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  • Writer's pictureWork & Play

I'm Bored.

For all the hype, summer sure can get boring fast. After the fanfare and busyness of the end of school, summer’s calm can feel B-O-R-I-N-G. Parenting kiddos is full of surprises but when it comes to hearing the phrase, “I’m bored” during the summer, it’s a sure thing. Between our families, every kid, at various ages and in a myriad of circumstances, has told us they are bored. 

“I’m bored” can be said as soon as they wake up, during a vacation, the moment an event ends, or just as you sit down for coffee or a glass of wine. As parents, regardless of when it is said, it often causes a reaction in most of us. We can feel irritation, disbelief, dismay, anger, guilt, exhaustion, and worry when we hear our children say those two little words. 

We’ve found ourselves asking, “Haven’t we done enough today?” Are we expected to be available to entertain and soothe our child’s slightest discomfort? Parenting in today’s world is complicated. There are many options, opinions, and forces impacting our day-to-day family life. School schedules, birthdays, enrichments, sports, days off, camps, and playdates can make grown-ups yearn for some time for themselves. So when we find a moment when we don’t need to plan and attend to an activity, hearing “I’m bored” can be frustrating.

Thinking back on your own childhood experience, were you bored? How did that feel for you? How did you manage it? Depending on your age, memories of boredom will vary. Regardless, we are certain there were times when boredom struck and you persevered through it (maybe with some whining along the way.)

On the flip side, many of our children are less comfortable with unstructured time. Our culture often engages children in adult-led or supervised activities. While enriching, this leaves less time for our kids to practice the feelings of boredom. Add in the option of screen use and it’s easy for that to become a go-to salve to soothe the discomfort of boredom for our kids (and us!) Similar to managing the discomfort of needing to find a bathroom when you really need one or feeling hungry when waiting at a busy restaurant, practicing and succeeding at managing discomfort helps your kiddo be better equipped the next time the feeling arises. 

There is a strong case in favor of boredom in childhood. Boredom builds resilience, supports independence, builds self-awareness and allows children to flex their creative thinking muscles. Being bored has its benefits both short and long term.  A child who can manage boredom today will likely be able to manage setbacks and challenges in the future.

Your child will, at some point, feel bored, restless and weary about their surroundings. They won’t be happy with what is available to them, whether it’s toys, activities or playmates. They will bemoan this feeling. They will repeat it (possibly excessively) and plead for you to fix it. They may nosedive into a full-blown tantrum over feeling bored. They may even cry real, sad tears. 

You will have all kinds of feelings over their reaction to boredom. We have found that having tools at the ready can help your little one move through boredom and ease the big emotions and distress for all.

Quick Tips & Tricks to Manage Boredom:

  • GET AHEAD OF IT. You know it is inevitable. Boredom will come. As your child grows and you get to know them as an individual, you will become aware of their rhythms. Try to prepare for when you know boredom may strike (i.e. downloading shows to watch before a long flight or saving that podcast for a long commute).  Is it when dinner is being prepped? On a long car ride? Waiting at a restaurant? Think ahead and be ready. Talk about it with your child prior to the event. For some children, naming it and giving it a place in the day can help. “We may have to wait a while for our food at dinner. You may feel bored. Any ideas of what we could bring or do to help pass the time?” is an option. Naming it and getting ahead of it can really empower some children to keep things in check.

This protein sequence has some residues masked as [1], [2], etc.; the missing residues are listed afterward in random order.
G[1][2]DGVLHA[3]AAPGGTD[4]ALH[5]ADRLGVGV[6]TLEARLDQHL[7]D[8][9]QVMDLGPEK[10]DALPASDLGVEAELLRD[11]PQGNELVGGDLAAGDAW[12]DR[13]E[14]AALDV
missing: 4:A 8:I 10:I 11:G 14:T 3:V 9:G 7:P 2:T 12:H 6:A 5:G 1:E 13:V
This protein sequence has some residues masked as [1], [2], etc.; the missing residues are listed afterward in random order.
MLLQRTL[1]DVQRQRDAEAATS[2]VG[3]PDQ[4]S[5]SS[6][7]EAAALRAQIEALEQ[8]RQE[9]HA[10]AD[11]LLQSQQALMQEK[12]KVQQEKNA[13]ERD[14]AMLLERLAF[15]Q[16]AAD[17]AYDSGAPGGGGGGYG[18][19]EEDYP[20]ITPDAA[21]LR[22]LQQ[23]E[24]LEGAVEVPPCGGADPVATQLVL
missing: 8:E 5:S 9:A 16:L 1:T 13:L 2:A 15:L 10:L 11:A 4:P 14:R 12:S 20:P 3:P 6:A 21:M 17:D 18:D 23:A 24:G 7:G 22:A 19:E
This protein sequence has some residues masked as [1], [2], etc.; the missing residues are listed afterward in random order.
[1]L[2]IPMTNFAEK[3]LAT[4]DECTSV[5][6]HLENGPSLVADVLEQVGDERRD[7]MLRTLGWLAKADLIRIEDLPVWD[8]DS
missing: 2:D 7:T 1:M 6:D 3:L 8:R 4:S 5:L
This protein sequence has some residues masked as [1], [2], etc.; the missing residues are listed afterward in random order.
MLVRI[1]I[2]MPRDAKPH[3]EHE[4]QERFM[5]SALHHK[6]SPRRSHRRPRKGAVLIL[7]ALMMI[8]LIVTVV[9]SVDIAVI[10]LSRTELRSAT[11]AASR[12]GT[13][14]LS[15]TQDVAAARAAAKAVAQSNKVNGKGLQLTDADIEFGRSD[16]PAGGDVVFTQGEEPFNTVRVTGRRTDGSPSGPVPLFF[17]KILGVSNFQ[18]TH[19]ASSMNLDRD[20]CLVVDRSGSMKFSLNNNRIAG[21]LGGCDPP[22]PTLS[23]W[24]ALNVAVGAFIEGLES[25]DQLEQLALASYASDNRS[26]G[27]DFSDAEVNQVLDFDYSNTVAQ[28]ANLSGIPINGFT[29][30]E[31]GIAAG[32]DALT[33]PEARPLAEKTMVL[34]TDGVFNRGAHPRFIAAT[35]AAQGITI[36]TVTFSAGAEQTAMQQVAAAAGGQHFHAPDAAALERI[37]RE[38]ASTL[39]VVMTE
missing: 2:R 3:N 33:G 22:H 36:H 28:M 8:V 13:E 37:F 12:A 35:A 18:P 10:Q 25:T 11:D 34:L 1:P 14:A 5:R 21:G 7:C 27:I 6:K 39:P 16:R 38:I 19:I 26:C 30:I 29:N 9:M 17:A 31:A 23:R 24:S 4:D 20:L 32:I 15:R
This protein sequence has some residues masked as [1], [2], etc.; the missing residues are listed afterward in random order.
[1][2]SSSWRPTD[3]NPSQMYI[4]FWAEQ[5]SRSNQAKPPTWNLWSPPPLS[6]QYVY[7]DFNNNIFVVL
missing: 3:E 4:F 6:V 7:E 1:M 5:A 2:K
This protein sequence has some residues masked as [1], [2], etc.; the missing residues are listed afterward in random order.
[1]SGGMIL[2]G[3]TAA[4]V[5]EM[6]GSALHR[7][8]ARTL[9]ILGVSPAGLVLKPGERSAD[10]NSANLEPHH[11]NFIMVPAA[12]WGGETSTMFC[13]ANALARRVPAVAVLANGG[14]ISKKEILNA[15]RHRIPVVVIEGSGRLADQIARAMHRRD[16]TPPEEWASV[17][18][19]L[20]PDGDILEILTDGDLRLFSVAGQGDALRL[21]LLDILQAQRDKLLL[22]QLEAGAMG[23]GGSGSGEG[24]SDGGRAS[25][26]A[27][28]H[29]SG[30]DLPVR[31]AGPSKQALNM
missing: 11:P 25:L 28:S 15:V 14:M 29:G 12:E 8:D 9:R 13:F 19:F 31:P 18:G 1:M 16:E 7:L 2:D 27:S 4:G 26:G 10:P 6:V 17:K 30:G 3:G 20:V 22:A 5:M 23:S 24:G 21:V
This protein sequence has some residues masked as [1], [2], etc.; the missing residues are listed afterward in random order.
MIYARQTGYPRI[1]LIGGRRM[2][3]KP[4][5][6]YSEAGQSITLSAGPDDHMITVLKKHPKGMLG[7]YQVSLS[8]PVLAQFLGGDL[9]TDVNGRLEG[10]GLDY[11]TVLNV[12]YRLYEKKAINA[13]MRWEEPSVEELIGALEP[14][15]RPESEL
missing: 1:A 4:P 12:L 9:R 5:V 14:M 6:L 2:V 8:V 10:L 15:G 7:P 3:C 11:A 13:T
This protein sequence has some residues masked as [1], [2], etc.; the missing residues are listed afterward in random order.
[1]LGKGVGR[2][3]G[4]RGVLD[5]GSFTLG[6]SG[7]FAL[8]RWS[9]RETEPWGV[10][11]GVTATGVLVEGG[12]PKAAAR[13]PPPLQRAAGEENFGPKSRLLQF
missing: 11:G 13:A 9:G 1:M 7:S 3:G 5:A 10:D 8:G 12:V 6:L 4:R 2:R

• BUILD BOREDOM REMEDIES INTO YOUR ROUTINE. There are times when a boredom meltdown just won’t work (i.e. you have a work Zoom that can’t be missed, there’s a long religious service that’s a must, visiting a home with few toys or play options.) Having materials and resources familiar to and accessible for your child can be a game-changer. Keep things simple with items that are easy to play with and easy to clean-up. Think: legos, model magic, playdough, fruit squeeze pouches, playing cards, small animals, washi tape, small journal, stickers, cars, board books, seek-and-find games or a simple sensory play set-up. Consider items that get your child excited but also hold their interest. 

  • CAN'T BEAT BOREDOM? JOIN THE BOREDOM. Sometimes there’s not much you can do but sit in the moment with your child and feel the feelings. Listen. Don’t try to fix it or explain it away. Be in it and acknowledge that it stinks and is not fun. Get some fresh air for a few minutes or get a cool washcloth for your faces. Reset and start over. Boredom loves company. 

If you can find a way to tolerate it, boredom really can be of benefit to your child’s development. There is no sugar-coating it - parenting a child in the throes of boredom and the behaviors that come along with it, is not often easy. At Work & Play, we encourage parents to consider what their own comfort level is with boredom. Maybe a little whining and pouting is bearable but repetitive “I’m bored!” demands are not. The dream is that once in a while, your kiddo fights through boredom and comes up with something creative and imaginative that keeps them busy for a bit! These moments can be the best!  We get it. Once you find your personal threshold, you can support your child through any boredom episode. You’ve got this! 

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